The View from My Window: Working Hard at “Serving Effortlessly”

The View from My Window: Working Hard at “Serving Effortlessly”

David A. Gilmore


5 The apostles said to the Lord, “Increase our faith!” 6 The Lord replied, “If you had faith the size of a mustard seed, you could say to this mulberry tree, ‘Be uprooted and planted in the sea,’ and it would obey you.

7 “Who among you would say to your slave who has just come in from plowing or tending sheep in the field, ‘Come here at once and take your place at the table’? 8 Would you not rather say to him, ‘Prepare supper for me, put on your apron and serve me while I eat and drink; later you may eat and drink’? 9 Do you thank the slave for doing what was commanded? 10 So you also, when you have done all that you were ordered to do, say, ‘We are worthless slaves; we have done only what we ought to have done!’”

—Luke 17:5–10 NRSV

Some of the recent events have caused me to remember a few lines from Watty Piper’s “The Little Engine That Could.” Some of you may remember the little engine transforming from one who says “I think I can…I think I can” to “I know I can...I know I can.”

Contrary to what some may believe, a pastor’s workweek does not begin and end on Sunday morning during the worship celebration. A pastor’s response to God’s calling on their life is demanding and sometimes costly. 

Between caring for families in crisis, visitations to the hospital, preparing for church meetings, attending district meetings, attending conference meetings, engaging in the life of the neighborhood, preparations for Bible study and the Sunday sermon, trying to spend quality time with loved ones, making sure bills get paid, and, trying to remain or get back into shape, it sometimes seems like there are more things we have to do than there are hours in the day! In a seven-day week there are 168 hours. Just this last week, between the church, family, and school, I had a total of 28 hours for personal time. Of course, my personal time was the time I slept; but . . . it was personal.

I don’t tell this story for sympathy. I understand that all of us have busy schedules and that our “supply” does not always meet the “demand!” I understand! I understand how sometimes our patience becomes shorter as the requests become longer. I understand! I also understand how all too often it seems like we have to cram 10 pounds of “stuff” into a two-pound sock! I understand! However, I also believe that we might need to seriously consider becoming more like the “little engine that could” . . . with a twist! 

Prior to our Gospel lesson, Jesus has told his disciples (that’s us) that we are not only responsible for our actions, but also for rebuking (and forgiving) our sisters and brothers! I guess the thought of having to forgive—of not being able to hold that grudge—of having to care about someone else caused some problems with Jesus’ followers.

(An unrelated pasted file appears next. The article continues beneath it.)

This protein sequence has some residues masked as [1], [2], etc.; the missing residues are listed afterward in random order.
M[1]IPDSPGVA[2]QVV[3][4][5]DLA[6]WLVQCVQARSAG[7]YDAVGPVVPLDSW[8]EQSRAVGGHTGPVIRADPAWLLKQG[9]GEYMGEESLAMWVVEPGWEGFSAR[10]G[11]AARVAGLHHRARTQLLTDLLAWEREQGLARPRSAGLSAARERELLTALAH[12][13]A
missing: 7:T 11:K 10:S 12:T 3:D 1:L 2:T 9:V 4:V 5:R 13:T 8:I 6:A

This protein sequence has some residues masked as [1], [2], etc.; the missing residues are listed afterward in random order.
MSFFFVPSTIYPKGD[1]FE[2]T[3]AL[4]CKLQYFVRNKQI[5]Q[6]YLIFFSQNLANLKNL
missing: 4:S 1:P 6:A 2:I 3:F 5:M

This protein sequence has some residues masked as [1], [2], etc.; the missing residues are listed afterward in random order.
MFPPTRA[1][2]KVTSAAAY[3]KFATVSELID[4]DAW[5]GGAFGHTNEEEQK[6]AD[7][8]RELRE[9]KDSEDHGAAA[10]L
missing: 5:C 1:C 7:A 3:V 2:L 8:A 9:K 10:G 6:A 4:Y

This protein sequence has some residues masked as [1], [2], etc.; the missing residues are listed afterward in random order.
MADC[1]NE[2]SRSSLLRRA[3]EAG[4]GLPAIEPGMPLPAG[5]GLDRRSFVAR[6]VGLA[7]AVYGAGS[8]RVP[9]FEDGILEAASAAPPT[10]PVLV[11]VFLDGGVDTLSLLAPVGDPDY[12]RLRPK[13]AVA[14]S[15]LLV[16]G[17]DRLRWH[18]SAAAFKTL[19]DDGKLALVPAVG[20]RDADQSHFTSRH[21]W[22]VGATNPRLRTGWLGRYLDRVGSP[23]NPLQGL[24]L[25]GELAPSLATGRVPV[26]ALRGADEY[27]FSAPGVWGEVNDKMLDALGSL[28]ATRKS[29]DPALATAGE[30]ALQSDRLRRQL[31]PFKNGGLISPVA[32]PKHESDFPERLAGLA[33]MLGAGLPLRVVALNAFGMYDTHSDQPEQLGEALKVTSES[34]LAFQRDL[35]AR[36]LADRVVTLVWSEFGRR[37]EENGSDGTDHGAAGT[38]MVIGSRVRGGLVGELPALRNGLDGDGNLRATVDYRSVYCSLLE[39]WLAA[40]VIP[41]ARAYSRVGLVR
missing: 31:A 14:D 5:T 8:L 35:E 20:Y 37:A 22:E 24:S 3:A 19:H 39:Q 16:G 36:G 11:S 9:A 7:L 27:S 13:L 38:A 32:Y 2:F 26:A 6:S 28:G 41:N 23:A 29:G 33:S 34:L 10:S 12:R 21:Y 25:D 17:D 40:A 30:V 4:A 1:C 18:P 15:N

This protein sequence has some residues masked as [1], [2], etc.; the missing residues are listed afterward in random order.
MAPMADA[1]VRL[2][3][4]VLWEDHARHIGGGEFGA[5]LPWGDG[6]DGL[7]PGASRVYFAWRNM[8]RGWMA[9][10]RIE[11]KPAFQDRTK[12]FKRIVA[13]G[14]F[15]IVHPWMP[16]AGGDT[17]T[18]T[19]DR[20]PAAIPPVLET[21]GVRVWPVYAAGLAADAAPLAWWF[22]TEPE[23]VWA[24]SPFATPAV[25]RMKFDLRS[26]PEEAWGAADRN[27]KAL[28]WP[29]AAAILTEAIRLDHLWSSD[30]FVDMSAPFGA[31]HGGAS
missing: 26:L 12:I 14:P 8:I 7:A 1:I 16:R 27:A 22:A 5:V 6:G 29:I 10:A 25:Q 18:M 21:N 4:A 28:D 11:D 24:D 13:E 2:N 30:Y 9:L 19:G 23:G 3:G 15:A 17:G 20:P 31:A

These were hardcore followers; the kind who scared the establishment, yet they (we) struggled with “turning the other cheek” and “loving everyone.” For whatever reasons, these disciples go to the person they know can help them. The apostles tell—not ask—but tell Jesus to “increase our faith!” 
And, to this seemingly innocuous request, Jesus uses illustrations of a mustard seed and servitude to teach. I wonder how many “believers” today know Jesus commands, yet make excuses as to why it may not happen . . . I think I can! 

Many of us, like the little engine looking at that big mountain, may think there is no way we can do this. Who are we to make a difference? We are the ones to say something is impossible, however, Jesus teaches us that just a little faith—not a lot—just a little faith leads us into a transformational belief that “yes—we can!” It’s not that we need more faith, but rather a question of what are we doing with the faith we already possess . . . I know I can!

How much faith do we need to invite someone to the church house? How much faith do we need to care enough to become engaged with and to our community? How much faith do we need to be intentional in providing safe spaces for ALL of God’s children? How much faith do we need to “know” we can be all that God has purposed us to be?

I have always believed that God’s grace and our faith make anything we do, that is of God, blessed by God! God has called us to be “little engines” that know “I can do all things through Christ who strengthens me!” (Phil. 4:13)

If we want to become transformational representatives of Jesus Christ, try becoming “the little engine that could.” I know I can . . .I know I can! I know I can stand up against racism. I know I can face up to racial profiling. I know I can speak up against hate crimes. I know I can take some time away from the golf course and spend it mentoring a teenager, or visiting someone imprisoned, or helping our elderly. I am encouraging you to exert a little less effort trying to get out of serving and a little more effort into serving effortlessly. I know I can . . . yes . . . I know I can!

When we live lives that show the world that God’s grace is amazing, and God’s mercies are tender, and God’s love is divine, then the world will hear our “whistle” blow and maybe—just maybe—believe that we believe in the One who blessed with that mustard-sized seed of faith in the first place. I can hear a whistle blowing and know we can—with Christ. What about you?

Stepping away from my window . . . shalom!

Gilmore, who officially began his ministry as director of congregational development and revitalization for the New York Conference on July 1, is a native son of the NYAC. His father, Rev. Don Gilmore, served churches in White Plains and Pine Bush, N.Y. A veteran of the U.S. Navy, Gilmore most recently served Centennial UMC in Kansas City, Mo.